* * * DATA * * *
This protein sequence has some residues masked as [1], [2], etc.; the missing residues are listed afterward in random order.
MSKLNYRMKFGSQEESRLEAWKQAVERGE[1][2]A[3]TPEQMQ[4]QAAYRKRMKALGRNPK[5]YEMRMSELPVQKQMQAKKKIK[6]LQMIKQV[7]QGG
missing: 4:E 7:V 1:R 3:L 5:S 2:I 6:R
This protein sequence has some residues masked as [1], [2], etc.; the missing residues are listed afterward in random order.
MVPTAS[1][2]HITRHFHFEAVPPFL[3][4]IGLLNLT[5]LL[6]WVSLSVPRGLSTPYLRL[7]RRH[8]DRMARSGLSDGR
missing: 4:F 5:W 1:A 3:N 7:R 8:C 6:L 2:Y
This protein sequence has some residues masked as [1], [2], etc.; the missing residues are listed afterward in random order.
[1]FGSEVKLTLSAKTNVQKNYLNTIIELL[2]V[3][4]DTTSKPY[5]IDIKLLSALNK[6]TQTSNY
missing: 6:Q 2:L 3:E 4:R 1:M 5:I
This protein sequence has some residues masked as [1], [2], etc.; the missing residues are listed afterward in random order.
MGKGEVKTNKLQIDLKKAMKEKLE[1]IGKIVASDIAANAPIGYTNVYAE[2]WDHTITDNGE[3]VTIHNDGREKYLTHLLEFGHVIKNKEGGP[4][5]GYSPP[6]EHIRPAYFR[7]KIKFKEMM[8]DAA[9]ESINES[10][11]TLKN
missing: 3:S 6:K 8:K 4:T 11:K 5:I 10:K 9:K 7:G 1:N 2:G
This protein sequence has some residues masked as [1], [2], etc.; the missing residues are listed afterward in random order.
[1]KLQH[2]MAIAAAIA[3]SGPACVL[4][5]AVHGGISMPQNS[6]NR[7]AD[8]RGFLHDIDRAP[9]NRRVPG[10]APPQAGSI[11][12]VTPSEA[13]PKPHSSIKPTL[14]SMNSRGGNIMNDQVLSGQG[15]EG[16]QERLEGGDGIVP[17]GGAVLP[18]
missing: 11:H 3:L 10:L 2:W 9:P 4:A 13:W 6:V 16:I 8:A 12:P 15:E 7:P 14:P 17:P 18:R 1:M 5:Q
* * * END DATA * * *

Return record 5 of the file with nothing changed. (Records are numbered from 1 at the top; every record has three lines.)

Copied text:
This protein sequence has some residues masked as [1], [2], etc.; the missing residues are listed afterward in random order.
[1]KLQH[2]MAIAAAIA[3]SGPACVL[4][5]AVHGGISMPQNS[6]NR[7]AD[8]RGFLHDIDRAP[9]NRRVPG[10]APPQAGSI[11][12]VTPSEA[13]PKPHSSIKPTL[14]SMNSRGGNIMNDQVLSGQG[15]EG[16]QERLEGGDGIVP[17]GGAVLP[18]
missing: 11:H 3:L 10:L 2:W 9:P 4:A 13:W 6:V 16:I 8:A 12:P 15:E 7:P 14:P 17:P 18:R 1:M 5:Q